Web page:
Our most recent episode of the “In Systems We Trust” podcast featured Trae Nickleson, an experienced startup marketing and tech consultant. We chatted about how he helps startups establish a ground base for their operations, create systems that will promote traction, and set goals for optimal growth. First, let’s define how startups differ from other organizations.
How are startups different from other organizations?
Startups operate at a different level than larger businesses. Being so growth-heavy, focusing on becoming bigger, startup employees are often working long hours and wearing multiple hats. Because of this, most of the work done with startups is dealing directly with the founder.
This is one reason Nickleson says he decided to work with startups, he explains that he saw the need for good systems and processes within the industry. In order for them to attract good funding and high-powered venture capitalist firms, startups have to be operating as seamlessly as possible. That’s where systems and processes come into play. Cue the smile across our faces.
But where do startups even begin?
What’s the most important thing a startup needs to implement?
As any startup founder will tell you, there’s a lot of heavy lifting that goes on behind the scenes. Your systems and processes, when implemented early on will help ease the burden.
Nickleson has seen many founders approach him without realizing they have a problem, but generally fall into two categories. They are either a) a first-time founder who needs a bit of extra work, or b) an ex-tech employee (like Google or Facebook) that knows exactly where they want to go. No matter who the founder is, Nickleson’s first question is the same. “Do you have systems in place for success?”
You don’t have to reinvent the wheel, but you do need to solve the problems. If these startups want to become the next LinkedIn, Facebook, or Google, they have to establish systems early on.
How to Generate Traction In A Startup
One of the biggest things that Trae Nickleson helps startups with is traction: the actual movement needed to get somewhere. It doesn’t just happen with the snap of your fingers, but rather it is a series of small steps towards a big vision.
In a startup, this can feel overwhelming.
Breaking down your big vision into smaller, actionable steps or objectives into what can be achieved today, next week, 6 months, or a year from now gives you the roadmap to achieving your dream.
Nickleson notes this is a simple process in theory but often breaks down if the steps and processes aren’t written down and tracked. In a startup, the goal is often around getting funding, but the potential investors need to see that the company is on its way to something great. He says, “Investors have to see the train moving before becoming interested.” So how does Nickleson at Grip help people do this?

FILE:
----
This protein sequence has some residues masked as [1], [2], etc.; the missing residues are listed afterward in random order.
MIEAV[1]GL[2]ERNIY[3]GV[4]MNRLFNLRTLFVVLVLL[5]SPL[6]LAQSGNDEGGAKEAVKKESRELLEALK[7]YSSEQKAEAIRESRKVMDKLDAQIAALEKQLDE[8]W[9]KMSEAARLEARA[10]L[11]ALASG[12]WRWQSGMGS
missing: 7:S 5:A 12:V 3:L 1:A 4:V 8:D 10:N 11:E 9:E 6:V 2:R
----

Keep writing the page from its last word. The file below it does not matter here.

Set Up Goals and OKRs
Step one in Nickleson’s process is to have potential startup clients fill out an intake form to set a starting point for where they are and where they want to go. Determining a startup’s objectives and key results (OKRs) should include a few different types. You should have a large overarching goal, the company’s “true north” that employees are always moving toward. You should also list your specifics, like quarterly goals to reach. Inside these goals, you need measurable objectives. Then, at least once a quarter, go through your OKRs to measure your company traction to make the appropriate changes if needed.
Adopt Systems Early
Most startups make a big mistake early on. They think that if everyone can fit around a table and talk, they must be on the same page. Why would they need OKRs and systems in place to measure what they are doing if they can just talk about it? Most of the time, Nickleson says, they are wrong. Even in times as small as 3 or 4 people, most likely, they aren’t all on the same page.
Nickleson spends a lot of his time convincing people to implement systems early so they don’t get in the way. If you adopt these systems or technologies too late, they become a burden. When you adopt them early, they become a tool and a way of giving direction to a small team.
Make Process a Priority
Nickleson says that adopting systems early is a start, but making the process a priority is even more important. At some point, you’re going to grow fast. You raise the money and now want to ensure that you’re hiring the right people in the right roles. Having your processes in place will keep everything moving forward. With systems as the backbone of your company, everything is held in the right place.
If we’ve learned anything, it’s that if you want a startup to be successful, systems have to be in place. Companies don’t become the next Google by failing to plan. Startups become successful with planning, consulting, and measuring their success.